Manchester United's owners are no strangers to criticism but the revelations around Project Big Picture should bring similar scrutiny on Liverpool's John Henry and any other owners involved in trying to bring this power grab to fruition.

A quick aside. In the world of finance, some people and entities are described as vulture investors, and others distressed investors. There is an overlap between the two, and in light of the recent offer from the Premier League’s biggest clubs to those below them in the football pyramid, it is handy to know the two methods of operating.

Premier League
Premier League criticises 'damaging' Project Big Picture
11/10/2020 AT 14:00

There are blurred edges between the two methods, but we can keep it brief. Vulture funds will buy the debt of struggling or bankrupt companies, and force them to pay up in one way or another, under threat of forced sales of assets. It is legal, but the shorthand is it is almost akin to holding the debtor to ransom.

Distressed investors will often buy shares in companies that are flailing, or the debt they own, and offer to take part in the restructuring to help them. Given the shares and debt they hold, this is less of a negotiation, and more of an order.

It is not entirely unfair to characterise the Project Big Picture offer as an exercise to some degree in both these schools of business. The EFL needs some money, and so certain members of the elite have come up with an offer they can't refuse. The Premier League as an organisation, though, has publicly opposed the proposals. As has the UK government.

The deal is essentially this: The Football League and the FA will be given a one-time gift of £350 million between them to ensure they can continue to exist, and in return the country's biggest clubs get to decide the nature of their existence in perpetuity.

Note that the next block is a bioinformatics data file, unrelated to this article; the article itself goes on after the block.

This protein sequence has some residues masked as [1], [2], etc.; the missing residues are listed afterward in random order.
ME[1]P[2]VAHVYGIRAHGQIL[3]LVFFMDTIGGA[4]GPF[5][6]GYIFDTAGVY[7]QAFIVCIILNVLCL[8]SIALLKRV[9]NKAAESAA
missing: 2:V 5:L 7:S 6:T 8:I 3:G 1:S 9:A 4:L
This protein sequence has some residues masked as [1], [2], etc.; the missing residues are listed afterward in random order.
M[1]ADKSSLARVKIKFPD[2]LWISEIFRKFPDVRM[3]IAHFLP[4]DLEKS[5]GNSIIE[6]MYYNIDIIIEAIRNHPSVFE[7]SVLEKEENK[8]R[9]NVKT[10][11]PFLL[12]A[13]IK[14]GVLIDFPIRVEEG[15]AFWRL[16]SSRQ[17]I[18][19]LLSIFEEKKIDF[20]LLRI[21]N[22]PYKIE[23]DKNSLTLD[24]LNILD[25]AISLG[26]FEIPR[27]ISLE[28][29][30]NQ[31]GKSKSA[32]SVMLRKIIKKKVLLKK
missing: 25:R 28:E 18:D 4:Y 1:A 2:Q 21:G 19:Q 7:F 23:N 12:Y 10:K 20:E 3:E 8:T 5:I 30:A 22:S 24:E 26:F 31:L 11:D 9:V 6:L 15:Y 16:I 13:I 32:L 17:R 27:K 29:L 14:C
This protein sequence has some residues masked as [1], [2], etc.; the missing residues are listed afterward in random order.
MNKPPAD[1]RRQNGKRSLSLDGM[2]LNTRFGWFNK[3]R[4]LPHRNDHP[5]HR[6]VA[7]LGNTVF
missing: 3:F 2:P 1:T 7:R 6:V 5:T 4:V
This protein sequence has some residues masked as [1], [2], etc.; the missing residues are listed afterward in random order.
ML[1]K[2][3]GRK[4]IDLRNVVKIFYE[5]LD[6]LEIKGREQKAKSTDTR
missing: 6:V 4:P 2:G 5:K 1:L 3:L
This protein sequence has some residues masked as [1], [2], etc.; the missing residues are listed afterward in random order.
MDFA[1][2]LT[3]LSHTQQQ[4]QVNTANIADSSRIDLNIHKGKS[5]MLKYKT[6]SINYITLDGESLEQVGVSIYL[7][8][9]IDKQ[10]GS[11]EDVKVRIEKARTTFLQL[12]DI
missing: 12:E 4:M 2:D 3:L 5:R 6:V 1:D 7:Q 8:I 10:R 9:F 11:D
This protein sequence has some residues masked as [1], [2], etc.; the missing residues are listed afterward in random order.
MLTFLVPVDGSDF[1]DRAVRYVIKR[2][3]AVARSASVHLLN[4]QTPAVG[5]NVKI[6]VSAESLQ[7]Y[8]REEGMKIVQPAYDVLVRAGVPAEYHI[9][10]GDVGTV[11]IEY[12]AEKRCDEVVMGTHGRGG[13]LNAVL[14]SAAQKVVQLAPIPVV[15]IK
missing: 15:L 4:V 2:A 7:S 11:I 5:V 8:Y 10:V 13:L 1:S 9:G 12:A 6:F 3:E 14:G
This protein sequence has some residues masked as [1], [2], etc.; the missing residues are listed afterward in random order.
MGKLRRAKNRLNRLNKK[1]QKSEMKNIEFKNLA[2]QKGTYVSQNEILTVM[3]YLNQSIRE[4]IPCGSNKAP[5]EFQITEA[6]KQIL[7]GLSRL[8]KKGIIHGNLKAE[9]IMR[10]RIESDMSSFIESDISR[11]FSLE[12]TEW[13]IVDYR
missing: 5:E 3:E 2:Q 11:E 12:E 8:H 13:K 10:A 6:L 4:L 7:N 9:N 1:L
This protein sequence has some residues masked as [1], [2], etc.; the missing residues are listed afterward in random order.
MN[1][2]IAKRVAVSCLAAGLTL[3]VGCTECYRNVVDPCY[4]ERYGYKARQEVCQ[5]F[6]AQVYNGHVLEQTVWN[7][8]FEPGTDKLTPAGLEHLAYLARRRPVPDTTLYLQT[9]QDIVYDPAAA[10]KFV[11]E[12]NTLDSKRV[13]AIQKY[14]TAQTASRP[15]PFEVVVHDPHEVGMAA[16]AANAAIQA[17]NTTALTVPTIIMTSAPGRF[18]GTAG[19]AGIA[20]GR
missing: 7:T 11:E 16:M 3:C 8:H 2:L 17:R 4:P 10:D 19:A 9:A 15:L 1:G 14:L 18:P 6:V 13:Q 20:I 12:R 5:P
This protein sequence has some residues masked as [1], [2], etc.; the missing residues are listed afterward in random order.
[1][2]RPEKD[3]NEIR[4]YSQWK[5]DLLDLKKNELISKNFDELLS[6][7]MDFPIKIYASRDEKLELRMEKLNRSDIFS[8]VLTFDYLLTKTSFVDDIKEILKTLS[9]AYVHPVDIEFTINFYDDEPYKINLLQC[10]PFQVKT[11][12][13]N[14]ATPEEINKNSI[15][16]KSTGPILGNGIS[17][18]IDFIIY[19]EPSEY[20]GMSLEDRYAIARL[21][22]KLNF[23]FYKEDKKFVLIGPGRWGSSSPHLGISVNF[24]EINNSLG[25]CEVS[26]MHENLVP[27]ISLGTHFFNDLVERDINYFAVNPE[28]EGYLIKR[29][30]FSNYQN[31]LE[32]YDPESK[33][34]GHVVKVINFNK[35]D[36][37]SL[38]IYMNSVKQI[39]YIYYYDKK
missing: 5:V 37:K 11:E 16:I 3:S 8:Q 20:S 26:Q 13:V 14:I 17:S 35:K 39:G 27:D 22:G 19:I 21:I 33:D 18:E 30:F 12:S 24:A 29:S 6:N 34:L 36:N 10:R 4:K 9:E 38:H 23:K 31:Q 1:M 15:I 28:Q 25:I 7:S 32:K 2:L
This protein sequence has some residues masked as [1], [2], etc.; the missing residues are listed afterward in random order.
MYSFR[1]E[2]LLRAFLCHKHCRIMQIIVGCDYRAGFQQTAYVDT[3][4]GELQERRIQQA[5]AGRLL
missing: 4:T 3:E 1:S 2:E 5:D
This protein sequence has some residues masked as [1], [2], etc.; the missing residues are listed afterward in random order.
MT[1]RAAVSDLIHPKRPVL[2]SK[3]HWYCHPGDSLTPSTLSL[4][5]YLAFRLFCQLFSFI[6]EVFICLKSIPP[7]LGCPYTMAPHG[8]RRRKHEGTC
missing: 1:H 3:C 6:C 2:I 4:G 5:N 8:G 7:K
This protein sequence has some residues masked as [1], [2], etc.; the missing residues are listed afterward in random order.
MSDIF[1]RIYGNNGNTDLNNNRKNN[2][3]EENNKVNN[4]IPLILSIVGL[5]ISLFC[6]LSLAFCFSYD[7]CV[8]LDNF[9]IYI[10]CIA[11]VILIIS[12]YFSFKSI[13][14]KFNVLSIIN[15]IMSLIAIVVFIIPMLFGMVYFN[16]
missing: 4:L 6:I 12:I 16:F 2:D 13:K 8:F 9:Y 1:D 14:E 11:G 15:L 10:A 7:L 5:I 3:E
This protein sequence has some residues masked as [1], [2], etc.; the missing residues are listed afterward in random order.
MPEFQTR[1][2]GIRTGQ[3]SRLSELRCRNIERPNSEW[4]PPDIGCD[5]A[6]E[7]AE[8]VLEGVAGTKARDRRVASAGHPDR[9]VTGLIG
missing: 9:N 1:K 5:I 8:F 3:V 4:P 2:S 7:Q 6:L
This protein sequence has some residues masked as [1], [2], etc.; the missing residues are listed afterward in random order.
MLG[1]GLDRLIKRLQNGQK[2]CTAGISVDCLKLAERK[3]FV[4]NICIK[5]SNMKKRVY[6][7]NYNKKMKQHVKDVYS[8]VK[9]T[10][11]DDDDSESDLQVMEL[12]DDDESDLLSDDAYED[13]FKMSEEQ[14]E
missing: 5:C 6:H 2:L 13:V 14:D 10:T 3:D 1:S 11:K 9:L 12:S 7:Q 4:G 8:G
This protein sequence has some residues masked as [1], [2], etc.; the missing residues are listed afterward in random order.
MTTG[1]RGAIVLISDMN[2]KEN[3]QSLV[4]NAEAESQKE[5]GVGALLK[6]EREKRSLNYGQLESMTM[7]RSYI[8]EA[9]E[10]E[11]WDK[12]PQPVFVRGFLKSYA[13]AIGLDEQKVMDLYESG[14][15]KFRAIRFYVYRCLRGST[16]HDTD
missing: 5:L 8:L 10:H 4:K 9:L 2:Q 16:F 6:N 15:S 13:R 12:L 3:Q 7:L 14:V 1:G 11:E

Glazers and Ed Woodward

Image credit: Getty Images

Look quickly at what the offer will entail. The pyramid will be reduced by two clubs with the Premier League reducing from 20 to 18, meaning that two clubs will certainly find their finances severely curtailed for the long term. Less than 10 percent of Premier League revenue will be given to good causes (with the FA included, bafflingly, as a good cause), and a quarter of the remainder will go to the Football League. That means every club outside the top division will receive roughly a third of one percent of what the Premier League brings in.

The lower league teams will almost certainly agree to the deal because they can’t afford to choose right now. There is no serious help from the government, which has failed to support arts and entertainment throughout the pandemic.

What of the mid-table Premier League sides? Well, this might give them just enough to appeal to their own self-interest. Only two sides will be guaranteed to be relegated every season, and the club that finishes in 16th will go into a play-off. Those are meaningfully better odds, weighted in favour of the establishment clubs who retain their better funded squad against their Championship challengers.

Southgate: Rashford's MBE a 'phenomenal achievement'

Similar plans have been knocking around for a decade, maybe more, in one form or another. The occasional stories talking up a Super League in Europe have the same aim - buttressing the very biggest clubs against the problems of consistency, and allowing them to focus on the most glamorous and money-making events. It allows them to reduce their national obligations and gives them a better chance of succeeding in Europe.

The very best performing investors and businesspeople, are there with wads of cash when needed. Warren Buffett famously will not dip below $20 billion cash on hand, just in case something interesting pops up. In previous cycles, Seth Klarman and Howard Marks have raised billions in funds when everyone else was running for the shotguns or filing for bankruptcy. They get to pick up the pieces by maintaining their power throughout the years. Manchester United and Liverpool are operating similarly.

The Glazers and John Henry will be happy to maximise their clout right now to ensure they take more control and more cash out of the game. While they will be under their own limits due to coronavirus, their importance to the league has not reduced an iota. As such, it is seemingly now time for them to push those in even more discomfort into the dirt.

Transfers
Jan Oblak priced out of Chelsea move by Atletico Madrid - Paper Round
15/08/2020 AT 05:45
Premier League
Coronavirus offers Manchester United's Glazer family a huge opportunity
26/04/2020 AT 10:03